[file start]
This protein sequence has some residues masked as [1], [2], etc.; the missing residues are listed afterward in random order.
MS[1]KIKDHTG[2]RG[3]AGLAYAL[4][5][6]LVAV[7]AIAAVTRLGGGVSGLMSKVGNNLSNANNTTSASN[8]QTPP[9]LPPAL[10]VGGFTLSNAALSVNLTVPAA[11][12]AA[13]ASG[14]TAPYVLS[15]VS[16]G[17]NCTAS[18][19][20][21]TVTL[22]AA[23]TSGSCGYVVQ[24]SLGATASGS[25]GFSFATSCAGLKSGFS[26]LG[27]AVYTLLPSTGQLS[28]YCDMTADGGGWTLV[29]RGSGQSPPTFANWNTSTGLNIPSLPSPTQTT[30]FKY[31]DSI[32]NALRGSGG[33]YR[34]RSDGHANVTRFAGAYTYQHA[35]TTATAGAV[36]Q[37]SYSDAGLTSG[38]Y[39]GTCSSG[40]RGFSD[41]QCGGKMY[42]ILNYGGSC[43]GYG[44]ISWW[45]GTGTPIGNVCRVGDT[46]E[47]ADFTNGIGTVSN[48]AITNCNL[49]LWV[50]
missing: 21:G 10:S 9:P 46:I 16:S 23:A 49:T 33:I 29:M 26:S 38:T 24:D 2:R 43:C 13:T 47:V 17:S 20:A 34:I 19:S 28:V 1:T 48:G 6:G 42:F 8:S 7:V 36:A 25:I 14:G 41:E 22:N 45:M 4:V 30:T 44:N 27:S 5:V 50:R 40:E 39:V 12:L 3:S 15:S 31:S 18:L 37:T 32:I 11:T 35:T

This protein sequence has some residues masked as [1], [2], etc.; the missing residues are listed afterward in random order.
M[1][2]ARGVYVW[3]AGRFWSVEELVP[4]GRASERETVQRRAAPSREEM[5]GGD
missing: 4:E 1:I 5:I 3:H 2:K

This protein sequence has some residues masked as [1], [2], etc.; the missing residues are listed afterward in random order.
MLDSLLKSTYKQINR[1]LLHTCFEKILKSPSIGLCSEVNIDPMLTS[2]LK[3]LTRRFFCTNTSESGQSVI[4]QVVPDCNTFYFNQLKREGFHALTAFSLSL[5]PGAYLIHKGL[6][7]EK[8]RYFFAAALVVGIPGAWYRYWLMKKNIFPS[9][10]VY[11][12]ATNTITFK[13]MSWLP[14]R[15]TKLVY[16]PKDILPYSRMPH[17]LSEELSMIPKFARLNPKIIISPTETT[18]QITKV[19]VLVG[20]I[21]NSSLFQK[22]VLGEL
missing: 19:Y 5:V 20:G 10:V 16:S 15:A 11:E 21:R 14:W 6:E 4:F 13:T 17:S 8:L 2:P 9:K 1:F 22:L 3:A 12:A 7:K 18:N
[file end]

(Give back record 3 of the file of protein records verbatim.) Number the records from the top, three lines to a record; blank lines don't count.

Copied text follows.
This protein sequence has some residues masked as [1], [2], etc.; the missing residues are listed afterward in random order.
MLDSLLKSTYKQINR[1]LLHTCFEKILKSPSIGLCSEVNIDPMLTS[2]LK[3]LTRRFFCTNTSESGQSVI[4]QVVPDCNTFYFNQLKREGFHALTAFSLSL[5]PGAYLIHKGL[6][7]EK[8]RYFFAAALVVGIPGAWYRYWLMKKNIFPS[9][10]VY[11][12]ATNTITFK[13]MSWLP[14]R[15]TKLVY[16]PKDILPYSRMPH[17]LSEELSMIPKFARLNPKIIISPTETT[18]QITKV[19]VLVG[20]I[21]NSSLFQK[22]VLGEL
missing: 19:Y 5:V 20:G 10:V 16:S 15:A 11:E 21:R 14:W 6:E 4:F 13:T 17:S 8:L 2:P 9:K 1:F 22:L 3:A 12:A 7:K 18:N